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[Sticky] P55 Overclocking Guide

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Warning: Overclocking is something you do at your own risk. Intel does not officially support overclocking. Overclocking will void the warranty of your CPU. Then again, so does adding new CPU coolers and thermal paste.

Overclocking is becoming more common since it's a good way to alleviate CPU bottlenecks. Thankfully, overclocking on P55 based motherboards is not an extremely difficult task as you are about to see. For this guide, I am using the EVGA P55 FTW motherboard, Intel Core i5 760 and G.SKILL ECO 2 x 2 GB DDR3 1600 CL7 memory. Many of these terms and strategies apply to X58 overclockers as well.

Here is a good diagram of the architecture of Lynnfield (LGA 1156 quad core) processors. Unlike previous architectures, Lynnfield has both the memory controller and PCI-E controller.


Here is the architecture for Clarkdale, the LGA 1156 dual core processors. These have an onboard graphics solution.

Key Terms

Before overclocking, you should familiarize yourself with key terms. These are the things you may end up adjusting in the BIOS for your overclock.

  • CPU Frequency Setting: Speed of the base clock (BCLK) or quick path interconnect (QPI).
  • CPU Multiplier Setting: Multiplier used to determine CPU speed. Multiply the base clock by this value to get your CPU speed.
  • QPI Frequency Selection (aka CPU Uncore Frequency): Frequency of the L3 cache and integrated memory controller. Should be set to 2x the memory divider, making it 2x the memory speed. This can be rather confusing, read below for clarification.
  • PCI-E Frequency Setting: Speed of the PCI-E slots. Increasing this value might help maximize BCLK, but don't do any large increases.
  • Clockgen Switch Mode: This feature is not on many motherboards. Some motherboards have dual clock generators to allow you achieve higher BCLK speeds. Enabling this will allow you to pass 200 MHz BCLK.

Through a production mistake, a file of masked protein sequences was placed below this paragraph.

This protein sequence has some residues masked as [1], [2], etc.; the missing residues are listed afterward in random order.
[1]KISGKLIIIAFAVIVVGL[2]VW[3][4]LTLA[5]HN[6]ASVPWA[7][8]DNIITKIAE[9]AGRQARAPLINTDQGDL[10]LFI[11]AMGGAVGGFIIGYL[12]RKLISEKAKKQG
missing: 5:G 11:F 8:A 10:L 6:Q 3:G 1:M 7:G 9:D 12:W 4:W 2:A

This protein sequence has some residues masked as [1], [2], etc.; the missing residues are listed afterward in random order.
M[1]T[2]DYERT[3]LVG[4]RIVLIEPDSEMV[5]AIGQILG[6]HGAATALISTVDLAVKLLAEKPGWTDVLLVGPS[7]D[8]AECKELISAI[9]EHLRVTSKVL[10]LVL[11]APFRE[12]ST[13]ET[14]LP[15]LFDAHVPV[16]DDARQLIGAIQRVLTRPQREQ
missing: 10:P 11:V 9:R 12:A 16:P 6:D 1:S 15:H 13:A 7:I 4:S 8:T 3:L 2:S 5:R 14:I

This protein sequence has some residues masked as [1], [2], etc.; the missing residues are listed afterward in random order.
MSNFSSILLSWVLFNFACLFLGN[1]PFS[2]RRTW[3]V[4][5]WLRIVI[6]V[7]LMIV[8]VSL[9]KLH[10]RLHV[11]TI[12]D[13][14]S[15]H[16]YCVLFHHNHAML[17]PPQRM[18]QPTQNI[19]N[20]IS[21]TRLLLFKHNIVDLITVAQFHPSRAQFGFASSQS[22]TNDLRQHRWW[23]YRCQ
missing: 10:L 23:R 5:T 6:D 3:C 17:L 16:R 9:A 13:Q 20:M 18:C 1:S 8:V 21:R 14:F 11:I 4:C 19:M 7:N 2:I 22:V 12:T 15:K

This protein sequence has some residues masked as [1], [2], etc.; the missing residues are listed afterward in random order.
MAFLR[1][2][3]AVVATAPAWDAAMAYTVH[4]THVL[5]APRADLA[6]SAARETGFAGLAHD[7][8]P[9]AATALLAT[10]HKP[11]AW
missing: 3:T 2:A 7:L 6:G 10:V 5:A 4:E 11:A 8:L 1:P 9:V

• C1E Support, SpeedStep and C-STATE Tech: Power saving features. Reduces CPU multiplier when idle. Overclockers prefer to disable this.
  • Turbo Mode: Adds 2x to the multiplier of the first core and 1x to the rest
  • VDroop: When enabled, this causes a drop in VCore in Windows. Again, overclockers tend to disable this.
  • Bootup CPU VCore: VCore during booting sequence. VCore is the voltage of the CPU core. This is one of the most vital voltages when overclocking.
  • Eventual CPU VCore: VCore after the system has booted into Windows. I always keep eventual and bootup VCore at the same settings.
  • DIMM Voltage: Voltage for memory. Your memory should not be rated for more than 1.65v.
  • Bootup CPU VTT: VTT during booting sequence. VTT is the termination voltage. It should always be set within 0.5v of the DIMM voltage. So if your VTT is set to 1.1v for example, the DIMM voltage can be no higher than 1.6v. Increasing the VTT is necessary for moderate to heavy overclocking. When using air cooling or something similar (no maintenance water cooler), most people don't like to go past 1.4v VTT.
  • Eventual CPU VTT: VTT after the system has booted into Windows. I always keep bootup and eventual VTT at the same setting. When using air cooling or something similar (no maintenance water cooler), most people don't like to go past 1.4v VTT.